I-ON webinar: Reckoning with refugeedom: refugee voices in modern European history
Prof. Dr Peter Gatrell
Friday, 23 October 2020, 11-12 AM Cest
Please register here: https://us02web.zoom.us/webinar/register/WN_BiqnXU3qSE6nRqmFNaKc-Q
In this presentation Prof. Dr. Peter Gatrell shall engage with a key element of the project “Identity on the Line (I-ON)” by focusing on the ways in which key actors in the post-1945 refugee regime understood forced migration in Europe and negotiated the post-war international refugee regime. This is part of a larger collaborative research project that is conceived in broad terms as a means of recovering refugee voices from different times and places, in Europe and beyond. Our hope is that by examining refugees’ petitions and letters we can better understand their wishes, demands and aspirations in specific historical contexts. We also envisage the project as contributing to theoretical and methodological debates around the ‘voice’ of the refugee and around the ‘archive’. His presentation draws in particular upon the extensive confidential individual case files compiled and archived by the Office of the High Commissioner for Refugees in Geneva. Under conditions of considerable constraint – including the constraints imposed by UNHCR case officers – European refugees sought to convey their experiences and to articulate their demand for recognition and assistance.
Prof. Dr Peter Gatrell teaches modern history at the University of Manchester where he is also affiliated to the Humanitarian and Conflict Response Institute. In addition to books on Russian economic and social history, his publications include a trilogy on refugee history: A Whole Empire Walking: Refugees in Russia during World War 1 (Indiana University Press, 1999); Free World? The Campaign to Save the World's Refugees, 1956-1963 (Cambridge University Press, 2011); and The Making of the Modern Refugee (Oxford University Press, 2013). His latest book, The Unsettling of Europe: the Great Migration, 1945 to the Present, a new history of Europe seen through the lens of migration, appeared with Penguin Books and Basic Books in August 2019. Peter has directed several research projects on population displacement, state-building and social identity in the aftermath of the two world wars. In July 2018 he started a three-year collaborative research project funded by the UK Arts and Humanities Research Council, entitled “Reckoning with refugeedom: refugee voices in modern history, 1919 to 1975”.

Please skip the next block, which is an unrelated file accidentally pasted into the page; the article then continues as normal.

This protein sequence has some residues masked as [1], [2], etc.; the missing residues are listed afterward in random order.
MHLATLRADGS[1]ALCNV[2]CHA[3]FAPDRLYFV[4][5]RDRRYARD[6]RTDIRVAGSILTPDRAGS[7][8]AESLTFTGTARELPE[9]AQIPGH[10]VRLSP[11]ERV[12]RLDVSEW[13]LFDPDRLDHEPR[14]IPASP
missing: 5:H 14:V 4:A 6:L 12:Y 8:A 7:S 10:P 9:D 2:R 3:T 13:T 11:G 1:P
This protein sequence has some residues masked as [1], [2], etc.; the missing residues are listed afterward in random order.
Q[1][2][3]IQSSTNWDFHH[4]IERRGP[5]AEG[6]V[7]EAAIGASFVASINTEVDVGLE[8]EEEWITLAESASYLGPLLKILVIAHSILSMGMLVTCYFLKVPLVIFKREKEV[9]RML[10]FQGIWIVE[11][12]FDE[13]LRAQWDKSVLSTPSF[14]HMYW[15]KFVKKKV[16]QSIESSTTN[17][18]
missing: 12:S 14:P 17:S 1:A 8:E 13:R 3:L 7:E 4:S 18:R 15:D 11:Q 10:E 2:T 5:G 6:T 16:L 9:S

See https://reckoningwithrefugeedom.wordpress.com/ . Peter is a Fellow of the British Academy (elected 2019) and a Fellow of the Academy of Social Sciences (elected 2011).